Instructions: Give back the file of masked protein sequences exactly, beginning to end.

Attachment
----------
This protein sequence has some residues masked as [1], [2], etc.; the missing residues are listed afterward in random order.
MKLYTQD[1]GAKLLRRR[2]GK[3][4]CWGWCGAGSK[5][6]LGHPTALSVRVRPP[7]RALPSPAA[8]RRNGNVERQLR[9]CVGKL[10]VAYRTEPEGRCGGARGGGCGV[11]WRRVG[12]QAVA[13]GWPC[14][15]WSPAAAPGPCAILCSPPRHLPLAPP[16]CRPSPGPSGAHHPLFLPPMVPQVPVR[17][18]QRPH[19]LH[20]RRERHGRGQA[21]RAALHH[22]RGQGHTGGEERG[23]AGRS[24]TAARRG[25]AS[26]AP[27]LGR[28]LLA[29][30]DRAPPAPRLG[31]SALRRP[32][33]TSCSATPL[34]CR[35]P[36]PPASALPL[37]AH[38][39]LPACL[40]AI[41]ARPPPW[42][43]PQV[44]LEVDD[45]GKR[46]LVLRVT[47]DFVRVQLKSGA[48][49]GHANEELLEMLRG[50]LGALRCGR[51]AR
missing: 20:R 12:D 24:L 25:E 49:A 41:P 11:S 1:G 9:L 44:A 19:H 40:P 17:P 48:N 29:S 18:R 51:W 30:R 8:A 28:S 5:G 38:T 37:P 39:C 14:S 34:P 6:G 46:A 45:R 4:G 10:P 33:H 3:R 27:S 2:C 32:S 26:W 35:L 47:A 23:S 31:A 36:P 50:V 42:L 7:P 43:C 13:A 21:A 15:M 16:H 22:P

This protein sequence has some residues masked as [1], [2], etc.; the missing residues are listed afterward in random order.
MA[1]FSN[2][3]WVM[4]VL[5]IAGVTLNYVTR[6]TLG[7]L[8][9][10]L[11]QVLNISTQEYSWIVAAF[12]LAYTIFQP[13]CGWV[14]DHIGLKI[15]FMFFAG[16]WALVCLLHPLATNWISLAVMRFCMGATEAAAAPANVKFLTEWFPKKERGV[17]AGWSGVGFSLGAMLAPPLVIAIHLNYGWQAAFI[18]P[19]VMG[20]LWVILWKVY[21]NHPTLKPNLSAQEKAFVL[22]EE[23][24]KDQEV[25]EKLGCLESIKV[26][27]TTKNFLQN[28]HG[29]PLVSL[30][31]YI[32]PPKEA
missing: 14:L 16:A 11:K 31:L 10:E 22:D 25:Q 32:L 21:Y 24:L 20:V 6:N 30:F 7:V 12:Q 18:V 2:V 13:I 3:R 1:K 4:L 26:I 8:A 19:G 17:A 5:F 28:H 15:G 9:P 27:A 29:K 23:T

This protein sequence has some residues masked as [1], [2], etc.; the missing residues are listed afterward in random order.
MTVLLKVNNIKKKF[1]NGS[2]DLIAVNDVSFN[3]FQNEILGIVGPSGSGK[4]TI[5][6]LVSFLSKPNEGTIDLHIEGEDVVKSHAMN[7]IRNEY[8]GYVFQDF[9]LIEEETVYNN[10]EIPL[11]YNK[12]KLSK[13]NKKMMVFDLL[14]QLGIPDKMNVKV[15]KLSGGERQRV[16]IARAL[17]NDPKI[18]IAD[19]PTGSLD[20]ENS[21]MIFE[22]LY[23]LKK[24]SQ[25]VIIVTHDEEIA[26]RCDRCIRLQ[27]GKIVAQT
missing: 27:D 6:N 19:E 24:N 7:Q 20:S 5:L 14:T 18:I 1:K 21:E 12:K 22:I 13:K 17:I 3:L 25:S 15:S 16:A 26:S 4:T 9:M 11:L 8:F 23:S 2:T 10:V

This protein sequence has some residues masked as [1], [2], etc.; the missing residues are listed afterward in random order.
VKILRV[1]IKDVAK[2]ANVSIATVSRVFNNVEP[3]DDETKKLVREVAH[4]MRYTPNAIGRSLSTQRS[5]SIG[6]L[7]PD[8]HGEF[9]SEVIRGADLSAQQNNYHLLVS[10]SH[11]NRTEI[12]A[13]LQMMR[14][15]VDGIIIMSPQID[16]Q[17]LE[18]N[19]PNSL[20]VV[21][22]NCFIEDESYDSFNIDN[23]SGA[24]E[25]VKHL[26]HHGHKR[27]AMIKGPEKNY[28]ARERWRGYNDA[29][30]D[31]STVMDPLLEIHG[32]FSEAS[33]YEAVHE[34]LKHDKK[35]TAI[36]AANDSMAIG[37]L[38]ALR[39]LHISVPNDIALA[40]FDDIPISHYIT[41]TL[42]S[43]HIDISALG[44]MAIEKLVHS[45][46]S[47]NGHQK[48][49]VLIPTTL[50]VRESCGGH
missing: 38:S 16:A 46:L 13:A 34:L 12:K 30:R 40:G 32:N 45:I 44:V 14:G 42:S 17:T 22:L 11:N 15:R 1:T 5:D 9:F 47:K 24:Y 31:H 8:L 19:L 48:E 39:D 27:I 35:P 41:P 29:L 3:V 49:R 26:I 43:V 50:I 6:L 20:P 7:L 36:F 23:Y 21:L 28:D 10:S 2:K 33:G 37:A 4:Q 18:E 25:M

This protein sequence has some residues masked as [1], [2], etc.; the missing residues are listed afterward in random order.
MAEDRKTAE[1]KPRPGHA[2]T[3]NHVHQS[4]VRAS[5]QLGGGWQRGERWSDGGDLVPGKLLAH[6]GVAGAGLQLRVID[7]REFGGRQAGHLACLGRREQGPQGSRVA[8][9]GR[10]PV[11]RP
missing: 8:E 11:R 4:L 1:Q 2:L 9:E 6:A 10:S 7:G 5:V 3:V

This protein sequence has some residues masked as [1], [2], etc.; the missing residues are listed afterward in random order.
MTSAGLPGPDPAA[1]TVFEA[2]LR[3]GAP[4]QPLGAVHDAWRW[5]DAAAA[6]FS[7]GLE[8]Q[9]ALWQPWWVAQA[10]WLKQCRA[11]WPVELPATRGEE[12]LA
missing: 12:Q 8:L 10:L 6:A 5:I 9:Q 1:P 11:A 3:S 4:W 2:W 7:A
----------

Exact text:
This protein sequence has some residues masked as [1], [2], etc.; the missing residues are listed afterward in random order.
MKLYTQD[1]GAKLLRRR[2]GK[3][4]CWGWCGAGSK[5][6]LGHPTALSVRVRPP[7]RALPSPAA[8]RRNGNVERQLR[9]CVGKL[10]VAYRTEPEGRCGGARGGGCGV[11]WRRVG[12]QAVA[13]GWPC[14][15]WSPAAAPGPCAILCSPPRHLPLAPP[16]CRPSPGPSGAHHPLFLPPMVPQVPVR[17][18]QRPH[19]LH[20]RRERHGRGQA[21]RAALHH[22]RGQGHTGGEERG[23]AGRS[24]TAARRG[25]AS[26]AP[27]LGR[28]LLA[29][30]DRAPPAPRLG[31]SALRRP[32][33]TSCSATPL[34]CR[35]P[36]PPASALPL[37]AH[38][39]LPACL[40]AI[41]ARPPPW[42][43]PQV[44]LEVDD[45]GKR[46]LVLRVT[47]DFVRVQLKSGA[48][49]GHANEELLEMLRG[50]LGALRCGR[51]AR
missing: 20:R 12:D 24:L 25:E 49:A 41:P 11:S 1:G 9:L 44:A 19:H 40:P 17:P 48:N 29:S 18:R 51:W 30:R 8:A 28:S 5:G 38:T 37:P 39:C 14:S 34:P 6:G 46:A 45:R 4:G 10:P 33:H 3:R 27:S 2:C 32:S 26:W 35:L 47:A 23:S 31:A 36:P 50:V 42:L 7:P 43:C 13:A 21:A 15:M 16:H 22:P

This protein sequence has some residues masked as [1], [2], etc.; the missing residues are listed afterward in random order.
MA[1]FSN[2][3]WVM[4]VL[5]IAGVTLNYVTR[6]TLG[7]L[8][9][10]L[11]QVLNISTQEYSWIVAAF[12]LAYTIFQP[13]CGWV[14]DHIGLKI[15]FMFFAG[16]WALVCLLHPLATNWISLAVMRFCMGATEAAAAPANVKFLTEWFPKKERGV[17]AGWSGVGFSLGAMLAPPLVIAIHLNYGWQAAFI[18]P[19]VMG[20]LWVILWKVY[21]NHPTLKPNLSAQEKAFVL[22]EE[23][24]KDQEV[25]EKLGCLESIKV[26][27]TTKNFLQN[28]HG[29]PLVSL[30][31]YI[32]PPKEA
missing: 14:L 16:A 11:K 31:L 10:E 22:D 25:Q 32:L 21:Y 24:L 20:V 6:N 30:F 7:V 12:Q 18:V 2:V 13:I 3:R 1:K 4:L 26:I 8:A 19:G 17:A 5:F 28:H 15:G 9:P 27:A 29:K 23:T

This protein sequence has some residues masked as [1], [2], etc.; the missing residues are listed afterward in random order.
MTVLLKVNNIKKKF[1]NGS[2]DLIAVNDVSFN[3]FQNEILGIVGPSGSGK[4]TI[5][6]LVSFLSKPNEGTIDLHIEGEDVVKSHAMN[7]IRNEY[8]GYVFQDF[9]LIEEETVYNN[10]EIPL[11]YNK[12]KLSK[13]NKKMMVFDLL[14]QLGIPDKMNVKV[15]KLSGGERQRV[16]IARAL[17]NDPKI[18]IAD[19]PTGSLD[20]ENS[21]MIFE[22]LY[23]LKK[24]SQ[25]VIIVTHDEEIA[26]RCDRCIRLQ[27]GKIVAQT
missing: 27:D 6:N 19:E 24:N 7:Q 20:S 5:L 14:T 18:I 1:K 21:E 12:K 22:I 13:K 17:I 3:L 25:S 15:S 16:A 26:S 4:T 9:M 11:L 8:F 23:S 2:T 10:V

This protein sequence has some residues masked as [1], [2], etc.; the missing residues are listed afterward in random order.
VKILRV[1]IKDVAK[2]ANVSIATVSRVFNNVEP[3]DDETKKLVREVAH[4]MRYTPNAIGRSLSTQRS[5]SIG[6]L[7]PD[8]HGEF[9]SEVIRGADLSAQQNNYHLLVS[10]SH[11]NRTEI[12]A[13]LQMMR[14][15]VDGIIIMSPQID[16]Q[17]LE[18]N[19]PNSL[20]VV[21][22]NCFIEDESYDSFNIDN[23]SGA[24]E[25]VKHL[26]HHGHKR[27]AMIKGPEKNY[28]ARERWRGYNDA[29][30]D[31]STVMDPLLEIHG[32]FSEAS[33]YEAVHE[34]LKHDKK[35]TAI[36]AANDSMAIG[37]L[38]ALR[39]LHISVPNDIALA[40]FDDIPISHYIT[41]TL[42]S[43]HIDISALG[44]MAIEKLVHS[45][46]S[47]NGHQK[48][49]VLIPTTL[50]VRESCGGH
missing: 38:S 16:A 46:L 13:A 34:L 12:K 30:R 40:G 32:N 45:I 44:V 14:G 42:S 17:T 22:L 11:N 15:R 1:T 5:D 9:F 47:K 24:Y 31:H 8:L 19:L 48:E 39:D 27:I 35:P 41:P 29:L 3:V 49:R 26:I 43:V 50:I 6:L 20:P 7:L 36:F 23:Y 21:L 28:D 10:S 2:K 33:G 37:A 4:Q 18:E 25:M

This protein sequence has some residues masked as [1], [2], etc.; the missing residues are listed afterward in random order.
MAEDRKTAE[1]KPRPGHA[2]T[3]NHVHQS[4]VRAS[5]QLGGGWQRGERWSDGGDLVPGKLLAH[6]GVAGAGLQLRVID[7]REFGGRQAGHLACLGRREQGPQGSRVA[8][9]GR[10]PV[11]RP
missing: 8:E 11:R 4:L 1:Q 2:L 9:E 6:A 10:S 7:G 5:V 3:V

This protein sequence has some residues masked as [1], [2], etc.; the missing residues are listed afterward in random order.
MTSAGLPGPDPAA[1]TVFEA[2]LR[3]GAP[4]QPLGAVHDAWRW[5]DAAAA[6]FS[7]GLE[8]Q[9]ALWQPWWVAQA[10]WLKQCRA[11]WPVELPATRGEE[12]LA
missing: 12:Q 8:L 10:L 6:A 5:I 9:Q 1:P 11:A 3:S 4:W 2:W 7:A